Tuesday, 21 February 2017

Project Failure

Yes, I wrote haiku in a spare address book.
Wasting stationery is a sin, damnit!
Just to clarify; this post is about a project that failed, not about 'Project Failure', which is something entirely different... By the way, if one tries to fail, and fails, has one succeeded?

Enough! On with the post:

You may have seen me talking about my 'yearly projects' before (I've done 'diary a day', 'line a day' and, last year, 'haiku a day'. Well, basically, I'm declaring last year's one a failure. Although I'm guessing I wrote well over 365, the aim was to write at least one every day. It was more about the discipline of sitting down every day to write, not the amount I produced. As usual with these things, I ended up messing up here and there, having a few days where I hadn't written anything, then having to catch up. I came to accept 'slipping' as part of the process (hey, life gets in the bloody way, alright!), but I knew there had been a lot of slippage since I last looked. About a week ago, I thought I'd go back and finish it off. The last entry I made was on the 15th of November... I decided not to carry on.

On the plus side, I think there's a couple of decent haiku what I did. However, my tendency to make them 'about the day', i.e. 'plot-based' (rather than about the image or setting) often hampers them. I realise, when I go back to reading other people's, that there's a massive gulf between most of what I write and the potency of the form done competently. The same can be said with respect to most writing, but there's something about this whole 'daily thing' I've been doing that can make it hard to see the wood for the trees. You know, you sort of spiral down into a 'just do it' mentality, rather than what normally happens spontaneously which is more, you get an idea every so often and think 'I might have something here', then you put it down on paper. But again, I suppose reading is a good guard against that 'spiral', and conscious concentration, so it comes down to my personal incompetence, really.

I find the whole analysis of it more and more distasteful as I try and look at it. What's wrong with intuition, just doing things? Well, that doesn't seem to be enough for me... I can at least say that writing a lot, regularly, is good for stamina (or rather, I've found it to be so). The real problem here is that I can't comment on much else, because I'm hardly in a position to say 'my writing's getting better', and even if I was, I don't think it has. And that's the big issue for me; I was less concerned with how these projects turned out - whether they could be deemed a success in and of themselves - but was hoping it would have wider-reaching implications for my writing as a whole, and I don't think that's the case. The 'haiku' thing may have been good to try and sharpen my viewing [of the world] process, but it didn't encourage any serious engagement [with poetry, or writing, as a whole]. And yes, I can use these haiku for another project [collaboration with the self, as Richard Barrett had it], but I want to stop building this material up and kidding myself that, if that's all I've come up with, it's been worthwhile. If I make a good poem out of it, then groovy, but right now my effort has been poor and I've got little to show for it.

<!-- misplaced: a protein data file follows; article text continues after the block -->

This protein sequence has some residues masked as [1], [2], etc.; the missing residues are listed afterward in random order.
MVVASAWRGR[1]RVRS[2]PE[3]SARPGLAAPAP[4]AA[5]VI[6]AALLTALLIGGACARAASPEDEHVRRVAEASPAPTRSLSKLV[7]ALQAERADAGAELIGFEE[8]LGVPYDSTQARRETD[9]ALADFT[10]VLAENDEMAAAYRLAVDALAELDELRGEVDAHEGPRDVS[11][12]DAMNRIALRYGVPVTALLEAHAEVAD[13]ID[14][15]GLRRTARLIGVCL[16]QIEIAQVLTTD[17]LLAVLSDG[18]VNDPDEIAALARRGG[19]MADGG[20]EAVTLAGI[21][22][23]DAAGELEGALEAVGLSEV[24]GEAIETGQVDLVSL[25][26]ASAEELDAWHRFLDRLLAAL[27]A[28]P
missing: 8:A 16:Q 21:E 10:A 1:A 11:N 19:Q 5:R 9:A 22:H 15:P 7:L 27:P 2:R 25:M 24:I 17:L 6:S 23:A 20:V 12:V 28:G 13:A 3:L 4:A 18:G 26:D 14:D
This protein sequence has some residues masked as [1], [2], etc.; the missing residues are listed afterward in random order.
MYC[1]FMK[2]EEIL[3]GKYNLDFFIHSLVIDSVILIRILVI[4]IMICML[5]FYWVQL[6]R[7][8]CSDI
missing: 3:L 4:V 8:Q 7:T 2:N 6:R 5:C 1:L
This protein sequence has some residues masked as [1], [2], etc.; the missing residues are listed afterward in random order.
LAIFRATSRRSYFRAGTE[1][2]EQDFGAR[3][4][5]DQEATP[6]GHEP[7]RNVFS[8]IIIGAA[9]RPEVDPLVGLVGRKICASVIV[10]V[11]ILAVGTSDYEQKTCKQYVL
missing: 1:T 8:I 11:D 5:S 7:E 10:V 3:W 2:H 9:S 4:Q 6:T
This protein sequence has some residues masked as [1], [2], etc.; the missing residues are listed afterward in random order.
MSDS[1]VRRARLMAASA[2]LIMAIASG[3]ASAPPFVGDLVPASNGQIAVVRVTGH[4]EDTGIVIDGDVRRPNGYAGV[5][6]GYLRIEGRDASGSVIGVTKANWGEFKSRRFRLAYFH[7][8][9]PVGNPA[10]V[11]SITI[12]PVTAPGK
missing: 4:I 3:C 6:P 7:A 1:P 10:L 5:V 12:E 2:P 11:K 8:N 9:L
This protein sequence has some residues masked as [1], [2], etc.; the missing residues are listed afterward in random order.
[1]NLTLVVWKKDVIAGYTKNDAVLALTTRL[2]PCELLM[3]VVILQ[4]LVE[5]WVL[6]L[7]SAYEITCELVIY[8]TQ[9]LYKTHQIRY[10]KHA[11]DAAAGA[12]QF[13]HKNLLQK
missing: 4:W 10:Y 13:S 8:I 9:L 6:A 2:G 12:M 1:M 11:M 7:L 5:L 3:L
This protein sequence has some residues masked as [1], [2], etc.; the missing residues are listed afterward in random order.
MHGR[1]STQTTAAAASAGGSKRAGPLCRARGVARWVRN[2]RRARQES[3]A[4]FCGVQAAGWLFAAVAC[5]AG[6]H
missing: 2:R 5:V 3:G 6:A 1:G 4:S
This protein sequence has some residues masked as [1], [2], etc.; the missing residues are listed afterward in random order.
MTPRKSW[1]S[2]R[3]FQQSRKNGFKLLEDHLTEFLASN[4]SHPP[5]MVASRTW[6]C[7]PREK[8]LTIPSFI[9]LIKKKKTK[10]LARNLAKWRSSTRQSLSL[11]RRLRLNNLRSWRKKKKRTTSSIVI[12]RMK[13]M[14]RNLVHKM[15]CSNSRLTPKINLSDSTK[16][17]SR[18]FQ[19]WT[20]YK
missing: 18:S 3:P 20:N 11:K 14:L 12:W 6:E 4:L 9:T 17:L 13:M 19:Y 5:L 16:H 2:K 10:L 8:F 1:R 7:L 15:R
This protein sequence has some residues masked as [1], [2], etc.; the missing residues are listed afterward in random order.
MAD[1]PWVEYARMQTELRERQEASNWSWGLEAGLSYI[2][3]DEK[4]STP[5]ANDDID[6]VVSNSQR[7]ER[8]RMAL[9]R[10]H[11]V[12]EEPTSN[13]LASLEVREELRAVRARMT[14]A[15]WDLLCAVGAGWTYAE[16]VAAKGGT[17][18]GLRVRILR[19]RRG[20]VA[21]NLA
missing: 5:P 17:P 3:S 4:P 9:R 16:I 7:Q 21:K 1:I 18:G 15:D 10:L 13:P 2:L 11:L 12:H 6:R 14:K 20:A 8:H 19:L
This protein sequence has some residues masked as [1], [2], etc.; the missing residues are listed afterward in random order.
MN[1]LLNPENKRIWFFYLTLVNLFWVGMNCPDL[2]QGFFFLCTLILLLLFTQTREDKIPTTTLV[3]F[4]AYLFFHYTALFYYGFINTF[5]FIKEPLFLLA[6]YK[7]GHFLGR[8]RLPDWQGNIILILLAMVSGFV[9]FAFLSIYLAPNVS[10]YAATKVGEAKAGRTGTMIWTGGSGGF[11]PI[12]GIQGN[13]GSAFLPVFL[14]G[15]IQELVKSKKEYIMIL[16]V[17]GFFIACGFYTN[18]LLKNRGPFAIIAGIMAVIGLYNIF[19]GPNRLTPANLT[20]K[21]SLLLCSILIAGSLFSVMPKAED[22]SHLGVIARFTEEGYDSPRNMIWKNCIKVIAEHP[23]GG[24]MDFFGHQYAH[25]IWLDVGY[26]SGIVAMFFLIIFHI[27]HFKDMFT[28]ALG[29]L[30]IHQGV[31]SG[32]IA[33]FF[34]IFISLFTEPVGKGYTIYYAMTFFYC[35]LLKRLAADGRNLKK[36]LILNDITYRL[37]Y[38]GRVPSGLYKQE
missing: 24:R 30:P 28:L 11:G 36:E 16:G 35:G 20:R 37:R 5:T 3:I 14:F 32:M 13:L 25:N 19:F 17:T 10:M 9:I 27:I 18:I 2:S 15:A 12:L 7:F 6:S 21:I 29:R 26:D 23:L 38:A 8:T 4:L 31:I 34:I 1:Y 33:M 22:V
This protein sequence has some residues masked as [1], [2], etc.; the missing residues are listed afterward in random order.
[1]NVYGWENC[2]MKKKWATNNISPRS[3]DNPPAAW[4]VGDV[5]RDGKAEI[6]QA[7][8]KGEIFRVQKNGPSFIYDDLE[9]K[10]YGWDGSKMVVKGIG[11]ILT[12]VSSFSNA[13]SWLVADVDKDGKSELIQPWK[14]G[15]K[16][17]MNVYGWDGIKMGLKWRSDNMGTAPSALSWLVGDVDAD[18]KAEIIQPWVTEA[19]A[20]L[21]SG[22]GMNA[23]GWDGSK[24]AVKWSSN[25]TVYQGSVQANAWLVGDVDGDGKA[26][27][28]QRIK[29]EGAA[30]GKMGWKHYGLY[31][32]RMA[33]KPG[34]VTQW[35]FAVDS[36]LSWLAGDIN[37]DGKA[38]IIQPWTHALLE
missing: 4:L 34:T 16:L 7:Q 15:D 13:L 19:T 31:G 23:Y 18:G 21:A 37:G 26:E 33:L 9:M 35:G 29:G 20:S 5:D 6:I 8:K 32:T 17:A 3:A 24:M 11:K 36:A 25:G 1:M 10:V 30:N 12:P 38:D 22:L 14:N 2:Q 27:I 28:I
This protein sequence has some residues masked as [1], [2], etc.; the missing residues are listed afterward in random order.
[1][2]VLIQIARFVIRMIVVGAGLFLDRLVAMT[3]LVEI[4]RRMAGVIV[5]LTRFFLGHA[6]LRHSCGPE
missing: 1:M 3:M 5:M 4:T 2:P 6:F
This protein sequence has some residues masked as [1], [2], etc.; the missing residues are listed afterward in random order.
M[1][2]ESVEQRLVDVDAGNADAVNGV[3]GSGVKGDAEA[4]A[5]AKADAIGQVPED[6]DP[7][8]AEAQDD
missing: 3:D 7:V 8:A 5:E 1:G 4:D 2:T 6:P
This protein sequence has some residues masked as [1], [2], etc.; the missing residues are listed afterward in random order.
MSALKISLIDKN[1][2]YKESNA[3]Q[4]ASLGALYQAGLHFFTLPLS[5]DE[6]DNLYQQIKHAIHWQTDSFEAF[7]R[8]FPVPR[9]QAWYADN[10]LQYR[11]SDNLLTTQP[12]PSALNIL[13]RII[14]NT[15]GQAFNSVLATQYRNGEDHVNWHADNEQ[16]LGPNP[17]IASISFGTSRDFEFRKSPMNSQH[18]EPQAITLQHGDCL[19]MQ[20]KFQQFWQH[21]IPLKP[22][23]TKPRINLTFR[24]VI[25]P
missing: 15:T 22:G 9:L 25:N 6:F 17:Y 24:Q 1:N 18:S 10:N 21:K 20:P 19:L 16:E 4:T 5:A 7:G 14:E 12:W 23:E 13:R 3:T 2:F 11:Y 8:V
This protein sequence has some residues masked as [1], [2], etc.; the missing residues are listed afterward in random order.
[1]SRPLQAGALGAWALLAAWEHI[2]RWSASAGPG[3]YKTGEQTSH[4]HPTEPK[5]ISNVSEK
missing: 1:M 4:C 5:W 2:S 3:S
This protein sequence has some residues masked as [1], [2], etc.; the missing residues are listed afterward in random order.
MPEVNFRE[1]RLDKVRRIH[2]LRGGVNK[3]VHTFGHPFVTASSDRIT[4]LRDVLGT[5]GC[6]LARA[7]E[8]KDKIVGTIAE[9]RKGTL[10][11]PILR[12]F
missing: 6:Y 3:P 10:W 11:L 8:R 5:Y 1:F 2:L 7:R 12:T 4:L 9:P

Since giving up on the latest project, I've still been writing. Not enough, I'd say, especially given that hours in my job dried up in January, so I've had more time to do what I want (what's necessary, even?). I think the idea of putting tasks into your diary is good, as it can help you 'ring fence' time. In this respect, I need to take my own advice, because I do suggest it to others, but haven't done it myself. Then I wonder why I hate myself, and why I have to write another blog post like this!
This year I was going to plan something, like a poem a week (finished, that is, or to a decently-edited degree), or something like that. That's a good target - more than, on average, what I would normally be doing (I can write new stuff at that rate, sure, but it's the editing where I come a cropper). Then I did nothing. Had no specific, long-term fixation. I want to say that not having a project has felt liberating, or I've put more energy into something else, but neither's true (well, except for more social pursuits and the recent collaboration).

It must be time to wrap this solipsistic sh1t up... I never think I'm doing enough. I find targets helpful but sometimes I set myself big and slightly inflexible ones. So maybe I should do a weekly quota/target? Something less rigid, with more chance for affirmation (things are lonely enough without doubting yourself...). I know some people might find it pathetic that I have to go through all this, but then there are other writers that I speak to who find they need deadlines and extra motivation to get to solve their craft problems. I'm struggling a bit, for sure, but at least it's not a struggle from the bottom (i.e. doing nothing) up. It's a struggle from the near-bottom up. Hey, that was almost positive!
I always try and find justification for my posts, otherwise (by and large...) I don't publish them, and I think that is why I write about these projects. Anyone reading can see another perspective on the struggle for production, and certain other aspects of the work. Hope this one's helped, even if only in a small way!

Peace, love and light.

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